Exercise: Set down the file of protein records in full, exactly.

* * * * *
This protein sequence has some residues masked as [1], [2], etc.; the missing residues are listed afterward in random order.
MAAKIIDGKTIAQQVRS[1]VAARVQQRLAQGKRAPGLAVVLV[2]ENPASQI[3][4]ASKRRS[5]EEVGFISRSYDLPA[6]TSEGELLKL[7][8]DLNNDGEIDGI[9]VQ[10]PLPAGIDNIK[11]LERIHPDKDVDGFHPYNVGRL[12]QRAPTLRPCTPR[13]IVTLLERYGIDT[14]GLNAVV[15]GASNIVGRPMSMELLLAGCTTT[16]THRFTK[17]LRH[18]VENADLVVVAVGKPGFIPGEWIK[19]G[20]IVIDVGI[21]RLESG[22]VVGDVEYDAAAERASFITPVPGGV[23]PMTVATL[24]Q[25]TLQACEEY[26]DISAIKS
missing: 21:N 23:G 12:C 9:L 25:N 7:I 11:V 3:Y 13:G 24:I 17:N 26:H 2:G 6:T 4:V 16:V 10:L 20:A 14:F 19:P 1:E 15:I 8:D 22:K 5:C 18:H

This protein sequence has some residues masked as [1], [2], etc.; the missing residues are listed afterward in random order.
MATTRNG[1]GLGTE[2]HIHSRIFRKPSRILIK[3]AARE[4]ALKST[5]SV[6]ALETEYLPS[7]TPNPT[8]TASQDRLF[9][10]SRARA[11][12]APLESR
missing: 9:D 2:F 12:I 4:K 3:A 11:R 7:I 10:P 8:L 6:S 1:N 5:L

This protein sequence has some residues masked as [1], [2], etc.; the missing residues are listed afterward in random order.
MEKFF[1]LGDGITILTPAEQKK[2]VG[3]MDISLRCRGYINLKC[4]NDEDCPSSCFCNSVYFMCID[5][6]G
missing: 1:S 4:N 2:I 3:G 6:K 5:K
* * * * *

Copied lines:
This protein sequence has some residues masked as [1], [2], etc.; the missing residues are listed afterward in random order.
MAAKIIDGKTIAQQVRS[1]VAARVQQRLAQGKRAPGLAVVLV[2]ENPASQI[3][4]ASKRRS[5]EEVGFISRSYDLPA[6]TSEGELLKL[7][8]DLNNDGEIDGI[9]VQ[10]PLPAGIDNIK[11]LERIHPDKDVDGFHPYNVGRL[12]QRAPTLRPCTPR[13]IVTLLERYGIDT[14]GLNAVV[15]GASNIVGRPMSMELLLAGCTTT[16]THRFTK[17]LRH[18]VENADLVVVAVGKPGFIPGEWIK[19]G[20]IVIDVGI[21]RLESG[22]VVGDVEYDAAAERASFITPVPGGV[23]PMTVATL[24]Q[25]TLQACEEY[26]DISAIKS
missing: 21:N 23:G 12:C 9:L 25:N 7:I 11:V 3:Y 13:G 24:I 17:N 26:H 2:G 6:T 4:V 16:V 10:L 20:A 14:F 19:P 1:E 15:I 8:D 22:K 5:C 18:H

This protein sequence has some residues masked as [1], [2], etc.; the missing residues are listed afterward in random order.
MATTRNG[1]GLGTE[2]HIHSRIFRKPSRILIK[3]AARE[4]ALKST[5]SV[6]ALETEYLPS[7]TPNPT[8]TASQDRLF[9][10]SRARA[11][12]APLESR
missing: 9:D 2:F 12:I 4:K 3:A 11:R 7:I 10:P 8:L 6:S 1:N 5:L

This protein sequence has some residues masked as [1], [2], etc.; the missing residues are listed afterward in random order.
MEKFF[1]LGDGITILTPAEQKK[2]VG[3]MDISLRCRGYINLKC[4]NDEDCPSSCFCNSVYFMCID[5][6]G
missing: 1:S 4:N 2:I 3:G 6:K 5:K